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Race to hire best pamperers

Published on Friday, 24 Aug 2012
Photo: iStockphoto
Jean Philippe Moser
David Kwong

We live in an age of rising customer expectations and never are those expectations likely to be greater than on a visit to a five-star hotel.

"A guest visiting these types of properties expects to be pampered," says Jean Philippe Moser, resident manager at the Mandarin Oriental, Hong Kong. "The hotel should anticipate their needs and be responsive to their demands by providing a personalised, discreet and attentive service. It should provide an experience, a memorable journey and a sense of place."

He believes that competition has sharpened among luxury hotels because people not only travel more but also increasingly share information via social media.

The range of services hotels are competing to provide, for example, is widening all the time. "We are no longer just a room, food and drink provider. We are a lifestyle operator," says David Kwong, assistant HR manager at W Hong Kong, part of the Starwood Hotels and Resorts group.

To provide these levels of service, top hotels require highly trained staff and management that are tuned in to the needs of their guests.

Moser describes the qualities that the Mandarin Oriental looks for in its managers. "They should be outgoing, curious, courageous, open-minded, humble and honest. They should have logical minds and a desire to learn, and be capable of performing consistently," he says.

Given these demanding criteria, top hotels vie with each other to hire the very best talent available. The quality of the training they provide, and the career opportunities they offer, can prove a powerful draw to recruits.

"The Starwood Career Programme allows graduates to develop their career globally," says Kwong. "Starwood Hotels and Resorts operates over 1,200 hotels worldwide and is rapidly expanding. In Greater China alone, we have already opened 100 hotels and a further 100 will be opened by 2015."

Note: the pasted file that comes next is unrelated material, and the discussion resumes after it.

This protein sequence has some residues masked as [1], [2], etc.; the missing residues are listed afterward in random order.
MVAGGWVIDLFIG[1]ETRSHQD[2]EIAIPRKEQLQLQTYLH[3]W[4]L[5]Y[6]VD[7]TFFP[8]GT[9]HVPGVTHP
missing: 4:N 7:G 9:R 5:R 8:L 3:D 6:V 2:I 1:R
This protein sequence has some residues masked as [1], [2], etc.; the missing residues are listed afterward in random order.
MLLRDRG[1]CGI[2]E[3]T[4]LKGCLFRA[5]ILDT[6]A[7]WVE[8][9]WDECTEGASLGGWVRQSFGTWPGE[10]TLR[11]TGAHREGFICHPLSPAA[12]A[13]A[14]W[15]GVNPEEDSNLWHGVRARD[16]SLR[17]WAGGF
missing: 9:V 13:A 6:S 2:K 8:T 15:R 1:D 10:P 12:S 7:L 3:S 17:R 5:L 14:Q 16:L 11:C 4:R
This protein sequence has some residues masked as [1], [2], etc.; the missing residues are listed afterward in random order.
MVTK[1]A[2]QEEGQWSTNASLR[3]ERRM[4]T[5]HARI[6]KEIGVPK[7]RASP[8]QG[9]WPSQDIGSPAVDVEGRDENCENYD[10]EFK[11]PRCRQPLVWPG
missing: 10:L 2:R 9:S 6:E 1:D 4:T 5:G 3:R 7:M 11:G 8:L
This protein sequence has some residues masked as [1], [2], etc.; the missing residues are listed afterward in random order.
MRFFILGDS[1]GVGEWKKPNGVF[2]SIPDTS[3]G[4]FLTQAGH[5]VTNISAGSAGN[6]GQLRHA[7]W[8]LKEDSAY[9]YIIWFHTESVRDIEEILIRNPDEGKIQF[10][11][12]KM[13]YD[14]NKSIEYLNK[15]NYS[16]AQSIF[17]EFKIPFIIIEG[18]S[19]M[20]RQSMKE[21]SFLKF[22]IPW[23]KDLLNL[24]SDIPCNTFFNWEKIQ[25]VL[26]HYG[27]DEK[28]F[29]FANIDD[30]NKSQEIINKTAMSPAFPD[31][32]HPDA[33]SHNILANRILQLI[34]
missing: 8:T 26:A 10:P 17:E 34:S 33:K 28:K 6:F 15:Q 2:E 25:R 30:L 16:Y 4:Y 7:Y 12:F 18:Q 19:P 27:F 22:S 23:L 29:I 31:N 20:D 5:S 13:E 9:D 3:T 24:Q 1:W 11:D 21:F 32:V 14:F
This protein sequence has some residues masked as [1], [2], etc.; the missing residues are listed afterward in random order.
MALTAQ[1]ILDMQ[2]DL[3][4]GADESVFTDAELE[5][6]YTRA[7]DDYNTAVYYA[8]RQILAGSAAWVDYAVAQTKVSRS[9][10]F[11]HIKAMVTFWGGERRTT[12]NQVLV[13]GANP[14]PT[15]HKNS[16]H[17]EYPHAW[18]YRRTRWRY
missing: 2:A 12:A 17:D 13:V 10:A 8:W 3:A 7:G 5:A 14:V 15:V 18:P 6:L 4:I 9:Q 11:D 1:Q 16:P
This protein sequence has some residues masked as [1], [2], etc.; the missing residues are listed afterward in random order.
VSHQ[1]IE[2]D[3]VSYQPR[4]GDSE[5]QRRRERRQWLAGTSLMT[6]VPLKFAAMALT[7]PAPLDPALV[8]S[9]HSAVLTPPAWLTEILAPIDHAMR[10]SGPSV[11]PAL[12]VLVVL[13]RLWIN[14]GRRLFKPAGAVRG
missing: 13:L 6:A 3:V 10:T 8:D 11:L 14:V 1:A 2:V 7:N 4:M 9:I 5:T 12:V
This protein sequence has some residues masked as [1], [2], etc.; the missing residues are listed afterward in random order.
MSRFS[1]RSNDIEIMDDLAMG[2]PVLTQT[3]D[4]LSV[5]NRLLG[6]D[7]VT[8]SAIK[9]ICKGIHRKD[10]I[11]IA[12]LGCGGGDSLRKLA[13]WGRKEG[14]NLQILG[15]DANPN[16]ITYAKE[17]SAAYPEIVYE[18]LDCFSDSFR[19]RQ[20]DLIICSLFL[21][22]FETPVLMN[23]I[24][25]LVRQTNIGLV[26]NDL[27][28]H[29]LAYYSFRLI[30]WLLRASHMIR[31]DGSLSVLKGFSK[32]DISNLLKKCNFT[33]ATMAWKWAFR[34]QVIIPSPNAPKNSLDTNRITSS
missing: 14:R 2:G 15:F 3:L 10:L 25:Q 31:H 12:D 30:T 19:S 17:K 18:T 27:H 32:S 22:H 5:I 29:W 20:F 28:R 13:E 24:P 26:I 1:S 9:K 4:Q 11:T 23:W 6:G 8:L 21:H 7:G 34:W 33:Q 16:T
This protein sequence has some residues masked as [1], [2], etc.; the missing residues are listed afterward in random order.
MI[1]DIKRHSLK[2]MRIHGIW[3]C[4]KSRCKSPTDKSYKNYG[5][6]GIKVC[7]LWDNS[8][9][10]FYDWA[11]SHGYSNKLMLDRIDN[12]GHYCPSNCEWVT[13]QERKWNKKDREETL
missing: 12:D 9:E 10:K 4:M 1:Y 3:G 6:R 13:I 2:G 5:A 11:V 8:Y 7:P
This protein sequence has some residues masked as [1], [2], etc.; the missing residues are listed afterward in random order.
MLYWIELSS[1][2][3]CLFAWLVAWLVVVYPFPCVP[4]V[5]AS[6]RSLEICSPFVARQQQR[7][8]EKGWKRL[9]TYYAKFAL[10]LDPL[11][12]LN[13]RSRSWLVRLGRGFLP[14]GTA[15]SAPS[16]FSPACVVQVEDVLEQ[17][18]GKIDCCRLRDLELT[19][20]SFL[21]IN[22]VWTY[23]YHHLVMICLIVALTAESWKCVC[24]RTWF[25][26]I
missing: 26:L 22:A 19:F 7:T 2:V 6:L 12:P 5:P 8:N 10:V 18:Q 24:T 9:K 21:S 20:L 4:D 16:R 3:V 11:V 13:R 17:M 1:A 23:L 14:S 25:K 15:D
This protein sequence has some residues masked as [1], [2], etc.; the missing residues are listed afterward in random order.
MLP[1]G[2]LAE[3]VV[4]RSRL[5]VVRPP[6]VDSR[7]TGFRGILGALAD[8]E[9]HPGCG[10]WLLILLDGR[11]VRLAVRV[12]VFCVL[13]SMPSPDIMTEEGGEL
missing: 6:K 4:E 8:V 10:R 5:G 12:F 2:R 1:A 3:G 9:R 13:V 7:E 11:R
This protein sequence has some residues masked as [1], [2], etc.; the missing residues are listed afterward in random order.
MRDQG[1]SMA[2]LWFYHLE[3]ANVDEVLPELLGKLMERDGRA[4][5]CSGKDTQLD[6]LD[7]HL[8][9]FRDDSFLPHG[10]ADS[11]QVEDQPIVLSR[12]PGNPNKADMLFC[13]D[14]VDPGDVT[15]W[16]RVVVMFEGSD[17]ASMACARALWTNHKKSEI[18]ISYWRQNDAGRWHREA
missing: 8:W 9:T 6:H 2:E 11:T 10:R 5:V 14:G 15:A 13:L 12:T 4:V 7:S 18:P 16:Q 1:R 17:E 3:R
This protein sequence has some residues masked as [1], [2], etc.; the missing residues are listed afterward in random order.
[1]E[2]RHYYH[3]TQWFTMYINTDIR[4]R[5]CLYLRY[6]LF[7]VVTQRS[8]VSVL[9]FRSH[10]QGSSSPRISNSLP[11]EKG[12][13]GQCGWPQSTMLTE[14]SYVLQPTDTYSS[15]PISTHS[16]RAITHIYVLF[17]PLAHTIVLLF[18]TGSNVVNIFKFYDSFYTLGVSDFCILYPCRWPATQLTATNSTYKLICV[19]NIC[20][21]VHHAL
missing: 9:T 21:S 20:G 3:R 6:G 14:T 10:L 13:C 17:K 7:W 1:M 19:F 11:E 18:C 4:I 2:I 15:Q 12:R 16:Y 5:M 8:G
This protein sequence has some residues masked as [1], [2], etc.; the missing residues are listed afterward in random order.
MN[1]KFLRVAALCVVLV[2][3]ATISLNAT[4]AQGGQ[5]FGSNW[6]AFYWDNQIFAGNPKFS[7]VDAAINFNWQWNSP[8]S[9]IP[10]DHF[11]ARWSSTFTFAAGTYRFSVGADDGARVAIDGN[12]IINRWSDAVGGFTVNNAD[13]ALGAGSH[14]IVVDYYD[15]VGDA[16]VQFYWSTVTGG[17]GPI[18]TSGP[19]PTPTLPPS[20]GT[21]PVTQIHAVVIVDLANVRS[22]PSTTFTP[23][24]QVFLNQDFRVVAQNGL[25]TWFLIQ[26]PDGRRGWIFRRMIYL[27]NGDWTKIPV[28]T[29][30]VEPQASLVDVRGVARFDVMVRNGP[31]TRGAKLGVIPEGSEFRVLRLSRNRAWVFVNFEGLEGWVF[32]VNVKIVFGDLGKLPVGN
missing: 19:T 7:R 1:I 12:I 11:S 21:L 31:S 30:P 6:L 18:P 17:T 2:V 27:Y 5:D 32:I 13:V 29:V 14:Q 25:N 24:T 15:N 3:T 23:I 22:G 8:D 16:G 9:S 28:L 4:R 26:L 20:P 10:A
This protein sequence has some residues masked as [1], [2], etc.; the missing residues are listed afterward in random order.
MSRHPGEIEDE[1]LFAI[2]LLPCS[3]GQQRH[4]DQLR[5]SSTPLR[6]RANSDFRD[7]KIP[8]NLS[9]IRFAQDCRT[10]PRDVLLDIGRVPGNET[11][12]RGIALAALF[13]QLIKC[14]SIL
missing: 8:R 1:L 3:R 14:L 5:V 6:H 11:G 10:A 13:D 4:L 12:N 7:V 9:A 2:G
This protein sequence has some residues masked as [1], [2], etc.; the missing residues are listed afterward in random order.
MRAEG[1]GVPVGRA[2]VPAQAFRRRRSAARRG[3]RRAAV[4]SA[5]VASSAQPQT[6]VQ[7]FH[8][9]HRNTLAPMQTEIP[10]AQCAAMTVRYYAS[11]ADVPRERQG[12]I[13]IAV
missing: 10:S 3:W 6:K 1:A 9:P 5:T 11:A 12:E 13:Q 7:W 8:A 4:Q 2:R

The Starwood Career Programme not only provides entry-level training but also helps prepare staff for the next move along their career path within the company. For example, the "Entry Level Track" guides junior staff to supervisor level, while the "Executive Committee Track" grooms managers for the step-up to director and executive levels.

"We are looking for applicants who are passionate and self-driven, as hotel operations require longer working hours compared with other industries," Kwong says.

The Mandarin Oriental group launched its Food and Beverage Management Trainee Programme in July 2011. On this 18-month course, top graduates from hotel schools around the world receive hands-on operational and supervisory training in at least three of the group's 10 renowned food and beverage outlets. They also take part in a comprehensive schedule of seminars, hotel and restaurant visits, and academic study.

Next January, the hotel group starts its Rooms Division Management Trainee Programme. "Our objective is that each Rooms Division department within the group will develop high-potential managers of the future, not just for their own hotel but for our group," says Kit Lee, director of rooms at Mandarin Oriental, Hong Kong.

"After successfully completing the programme, trainees should be qualified to hold a junior management, or at least a supervisory, position within the group for at least a further year," says Lee. "In becoming junior managers, the graduates are in a strong position to put their skills to use in the workplace."

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